Gerhard (Gerry) Neubeck was a professor of family social science at the University of Minnesota. He served as the program chair of the 1974 joint NCFR-AAMFT conference in St. Louis, Missouri, and became NCFR’s 35th president in 1977.
Until 1940, Neubeck lived in Germany, where he was a German-Jewish athlete. In the run-up to the 1936 Olympics, Adolf Hitler feared the United States wouldn’t allow its athletes to participate if Jews weren’t allowed to compete. So the Nazis put on a charade, allowing Jewish athletes like Neubeck, a runner, to train in a segregated Olympic facility. Days before the games, all were told they weren’t good enough to compete. In a July 17, 1996, Minneapolis Star Tribune newspaper article, Neubeck found a positive in the Nazi ruse.
“It was an honor for me to at least have an acquaintance with an important event like the Olympics,” he said. His Olympic shoes and jersey are now a part of the Holocaust Museum in Washington, D. C.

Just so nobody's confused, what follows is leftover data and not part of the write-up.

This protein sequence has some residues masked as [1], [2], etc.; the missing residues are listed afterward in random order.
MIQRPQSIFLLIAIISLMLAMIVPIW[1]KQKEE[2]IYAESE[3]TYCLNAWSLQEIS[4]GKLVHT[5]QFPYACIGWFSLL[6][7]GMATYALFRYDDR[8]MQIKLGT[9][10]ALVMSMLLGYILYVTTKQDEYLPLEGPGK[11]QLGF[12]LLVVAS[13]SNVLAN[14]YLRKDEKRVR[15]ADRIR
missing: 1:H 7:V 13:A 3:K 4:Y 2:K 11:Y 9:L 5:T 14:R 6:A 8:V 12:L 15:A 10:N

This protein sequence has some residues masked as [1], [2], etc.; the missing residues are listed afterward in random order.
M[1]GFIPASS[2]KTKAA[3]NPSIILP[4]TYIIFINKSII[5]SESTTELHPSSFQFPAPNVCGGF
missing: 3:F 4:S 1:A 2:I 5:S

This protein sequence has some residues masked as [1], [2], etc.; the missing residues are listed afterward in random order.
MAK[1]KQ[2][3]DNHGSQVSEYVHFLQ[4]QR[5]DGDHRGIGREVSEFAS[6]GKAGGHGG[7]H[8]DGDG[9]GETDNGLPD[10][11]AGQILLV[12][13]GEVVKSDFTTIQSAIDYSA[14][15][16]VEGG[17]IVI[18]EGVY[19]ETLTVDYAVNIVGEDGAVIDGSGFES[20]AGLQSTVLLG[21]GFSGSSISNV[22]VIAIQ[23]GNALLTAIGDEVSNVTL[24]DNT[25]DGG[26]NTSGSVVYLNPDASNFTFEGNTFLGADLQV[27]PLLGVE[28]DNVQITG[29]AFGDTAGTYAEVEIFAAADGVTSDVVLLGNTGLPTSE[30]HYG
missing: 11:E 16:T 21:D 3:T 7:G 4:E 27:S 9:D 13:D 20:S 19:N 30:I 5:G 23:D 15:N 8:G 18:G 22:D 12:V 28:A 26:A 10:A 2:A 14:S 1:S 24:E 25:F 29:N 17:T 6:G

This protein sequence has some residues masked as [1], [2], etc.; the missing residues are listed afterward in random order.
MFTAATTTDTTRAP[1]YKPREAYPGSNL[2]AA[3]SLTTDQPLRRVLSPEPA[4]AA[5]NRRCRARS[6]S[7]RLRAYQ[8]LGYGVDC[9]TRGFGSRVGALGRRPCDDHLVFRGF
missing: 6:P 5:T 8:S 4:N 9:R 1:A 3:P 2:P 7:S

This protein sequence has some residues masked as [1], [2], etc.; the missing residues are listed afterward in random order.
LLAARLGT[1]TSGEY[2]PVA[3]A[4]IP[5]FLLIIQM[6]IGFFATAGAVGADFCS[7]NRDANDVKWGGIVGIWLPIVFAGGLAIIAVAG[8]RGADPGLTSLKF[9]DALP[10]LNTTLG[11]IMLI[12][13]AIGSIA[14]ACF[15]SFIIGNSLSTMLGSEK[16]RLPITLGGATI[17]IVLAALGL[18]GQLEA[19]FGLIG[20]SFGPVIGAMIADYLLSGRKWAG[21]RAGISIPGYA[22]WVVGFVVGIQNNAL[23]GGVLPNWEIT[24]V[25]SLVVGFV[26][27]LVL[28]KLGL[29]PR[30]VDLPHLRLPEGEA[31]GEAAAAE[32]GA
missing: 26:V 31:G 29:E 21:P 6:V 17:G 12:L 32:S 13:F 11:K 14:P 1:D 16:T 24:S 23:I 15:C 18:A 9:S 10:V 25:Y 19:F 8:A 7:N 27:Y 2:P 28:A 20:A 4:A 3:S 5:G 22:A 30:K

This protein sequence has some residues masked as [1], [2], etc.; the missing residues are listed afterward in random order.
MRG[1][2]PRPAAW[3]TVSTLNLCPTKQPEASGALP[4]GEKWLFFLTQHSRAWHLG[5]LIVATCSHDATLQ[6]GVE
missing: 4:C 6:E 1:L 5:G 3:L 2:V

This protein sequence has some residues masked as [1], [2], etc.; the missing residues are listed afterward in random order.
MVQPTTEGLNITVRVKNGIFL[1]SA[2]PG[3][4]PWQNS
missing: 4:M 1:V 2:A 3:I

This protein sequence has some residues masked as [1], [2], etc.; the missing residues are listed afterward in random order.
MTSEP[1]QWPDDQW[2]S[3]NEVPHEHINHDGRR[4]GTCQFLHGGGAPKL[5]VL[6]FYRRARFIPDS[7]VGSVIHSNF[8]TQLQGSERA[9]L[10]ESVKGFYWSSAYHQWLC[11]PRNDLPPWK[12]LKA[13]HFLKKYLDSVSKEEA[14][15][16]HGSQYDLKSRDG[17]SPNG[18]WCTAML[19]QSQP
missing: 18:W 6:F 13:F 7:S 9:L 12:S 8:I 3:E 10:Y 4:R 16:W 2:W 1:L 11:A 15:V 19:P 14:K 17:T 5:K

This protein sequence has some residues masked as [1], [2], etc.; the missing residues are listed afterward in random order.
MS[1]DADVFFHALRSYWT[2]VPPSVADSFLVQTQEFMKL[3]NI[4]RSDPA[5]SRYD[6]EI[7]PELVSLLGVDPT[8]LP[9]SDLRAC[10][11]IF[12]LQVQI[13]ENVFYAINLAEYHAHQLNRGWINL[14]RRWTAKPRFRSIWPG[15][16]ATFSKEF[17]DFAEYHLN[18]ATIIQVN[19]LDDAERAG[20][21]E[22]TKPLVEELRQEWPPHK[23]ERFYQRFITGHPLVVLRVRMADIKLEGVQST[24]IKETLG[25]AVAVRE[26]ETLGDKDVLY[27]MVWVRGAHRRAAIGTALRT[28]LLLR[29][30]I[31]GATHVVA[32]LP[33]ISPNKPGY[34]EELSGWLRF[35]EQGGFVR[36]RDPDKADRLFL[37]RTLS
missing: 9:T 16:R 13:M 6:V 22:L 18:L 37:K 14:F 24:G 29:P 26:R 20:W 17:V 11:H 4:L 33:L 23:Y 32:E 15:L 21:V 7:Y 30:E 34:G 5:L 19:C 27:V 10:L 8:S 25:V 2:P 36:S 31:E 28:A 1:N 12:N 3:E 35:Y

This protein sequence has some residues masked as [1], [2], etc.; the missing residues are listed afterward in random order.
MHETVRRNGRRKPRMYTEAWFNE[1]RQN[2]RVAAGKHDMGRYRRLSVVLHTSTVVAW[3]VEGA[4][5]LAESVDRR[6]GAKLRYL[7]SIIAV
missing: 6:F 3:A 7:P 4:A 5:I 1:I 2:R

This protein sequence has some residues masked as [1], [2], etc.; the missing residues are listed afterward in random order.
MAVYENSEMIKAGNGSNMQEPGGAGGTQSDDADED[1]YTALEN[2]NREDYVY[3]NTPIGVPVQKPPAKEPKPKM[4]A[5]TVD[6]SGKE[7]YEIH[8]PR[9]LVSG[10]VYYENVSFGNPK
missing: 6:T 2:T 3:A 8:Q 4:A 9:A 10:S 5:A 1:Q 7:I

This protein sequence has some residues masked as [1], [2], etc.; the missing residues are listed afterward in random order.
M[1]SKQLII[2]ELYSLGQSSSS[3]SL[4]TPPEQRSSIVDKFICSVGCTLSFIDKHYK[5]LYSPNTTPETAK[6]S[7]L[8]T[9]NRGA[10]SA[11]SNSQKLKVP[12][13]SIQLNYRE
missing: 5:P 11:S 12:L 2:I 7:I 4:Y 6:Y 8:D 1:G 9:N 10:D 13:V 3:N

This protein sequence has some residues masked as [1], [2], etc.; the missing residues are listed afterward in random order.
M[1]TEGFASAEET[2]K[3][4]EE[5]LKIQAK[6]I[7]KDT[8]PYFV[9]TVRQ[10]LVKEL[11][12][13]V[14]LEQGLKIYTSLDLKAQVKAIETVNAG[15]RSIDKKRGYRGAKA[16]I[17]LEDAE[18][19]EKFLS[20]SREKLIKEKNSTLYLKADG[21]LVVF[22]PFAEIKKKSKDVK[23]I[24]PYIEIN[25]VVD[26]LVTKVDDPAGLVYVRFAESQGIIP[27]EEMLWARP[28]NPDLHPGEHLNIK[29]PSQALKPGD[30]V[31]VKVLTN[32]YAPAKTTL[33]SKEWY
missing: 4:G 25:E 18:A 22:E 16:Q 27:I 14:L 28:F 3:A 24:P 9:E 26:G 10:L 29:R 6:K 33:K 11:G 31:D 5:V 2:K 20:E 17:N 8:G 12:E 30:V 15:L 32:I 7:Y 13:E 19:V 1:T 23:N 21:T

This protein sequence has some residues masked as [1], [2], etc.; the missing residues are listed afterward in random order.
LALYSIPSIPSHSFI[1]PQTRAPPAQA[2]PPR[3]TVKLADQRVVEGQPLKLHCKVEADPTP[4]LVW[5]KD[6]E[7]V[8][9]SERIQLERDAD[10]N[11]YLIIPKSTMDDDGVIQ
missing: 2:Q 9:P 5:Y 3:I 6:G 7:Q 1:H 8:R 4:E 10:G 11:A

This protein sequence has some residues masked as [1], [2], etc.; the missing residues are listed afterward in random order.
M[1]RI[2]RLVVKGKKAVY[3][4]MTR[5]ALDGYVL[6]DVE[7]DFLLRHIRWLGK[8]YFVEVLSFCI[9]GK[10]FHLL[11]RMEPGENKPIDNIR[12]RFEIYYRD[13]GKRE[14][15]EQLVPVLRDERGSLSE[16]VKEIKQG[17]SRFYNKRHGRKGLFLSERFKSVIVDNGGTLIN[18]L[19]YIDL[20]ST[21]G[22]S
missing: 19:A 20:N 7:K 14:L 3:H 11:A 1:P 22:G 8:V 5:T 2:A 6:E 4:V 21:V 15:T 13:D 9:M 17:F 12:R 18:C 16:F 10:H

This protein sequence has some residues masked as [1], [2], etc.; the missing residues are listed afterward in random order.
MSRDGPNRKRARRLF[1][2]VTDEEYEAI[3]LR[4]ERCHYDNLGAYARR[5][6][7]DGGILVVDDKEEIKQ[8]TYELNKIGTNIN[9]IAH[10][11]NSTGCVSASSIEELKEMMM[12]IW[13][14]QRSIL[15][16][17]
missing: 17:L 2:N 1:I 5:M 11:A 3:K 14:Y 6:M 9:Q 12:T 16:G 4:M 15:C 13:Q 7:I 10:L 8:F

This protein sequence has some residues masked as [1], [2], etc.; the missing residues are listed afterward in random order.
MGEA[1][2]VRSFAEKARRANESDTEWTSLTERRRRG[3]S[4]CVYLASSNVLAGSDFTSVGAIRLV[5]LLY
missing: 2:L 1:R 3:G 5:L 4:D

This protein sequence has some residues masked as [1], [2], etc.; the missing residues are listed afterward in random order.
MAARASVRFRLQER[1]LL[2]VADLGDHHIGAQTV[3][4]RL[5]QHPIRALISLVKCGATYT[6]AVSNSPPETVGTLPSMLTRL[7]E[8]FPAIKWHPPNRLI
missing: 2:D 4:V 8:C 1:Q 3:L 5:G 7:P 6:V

On Nov. 9, 1938, Neubeck was beaten senseless by Nazi thugs. It was Kristallnacht, the infamous “Night of the Broken Glass” when Nazi storm troopers attacked thousands of Jewish businesses, synagogues and homes across Germany. The Neubecks’ apartment was demolished and his father was beaten as well.
“You could have been killed at any time and nobody would know about it,” Neubeck said. Neubeck and his parents fled to the Netherlands, and then to the United States in 1940. In the United States, he earned a degree in personnel and guidance and a master’s in psychology. In 1946, he moved to the Minneapolis-St. Paul area, where he worked for a social service agency and as a University of Minnesota instructor. He earned a doctorate in education at New York’s Columbia University, returning to the University of Minnesota in 1953 as a marriage and student counselor.
In the 1960s, Neubeck taught one of the nation’s first college courses on human sexuality and later wrote one of the first books on extramarital affairs. Neubeck retired from the U of M in the mid-1980s. In retirement, he enjoyed playing tennis and squash and riding his bicycle. His first home in the United States was in Brooklyn, and he remained a Dodgers fan. And he especially liked to write poetry for family and friends. Gerry died on Jan. 28, 2008, in his St. Paul home.
His beloved wife, Ruth, supported Gerry in his career and often held NCFR board meetings in her kitchen in the early years. She continues to keep in touch with NCFR today with many interesting stories. She herself is a talented potter.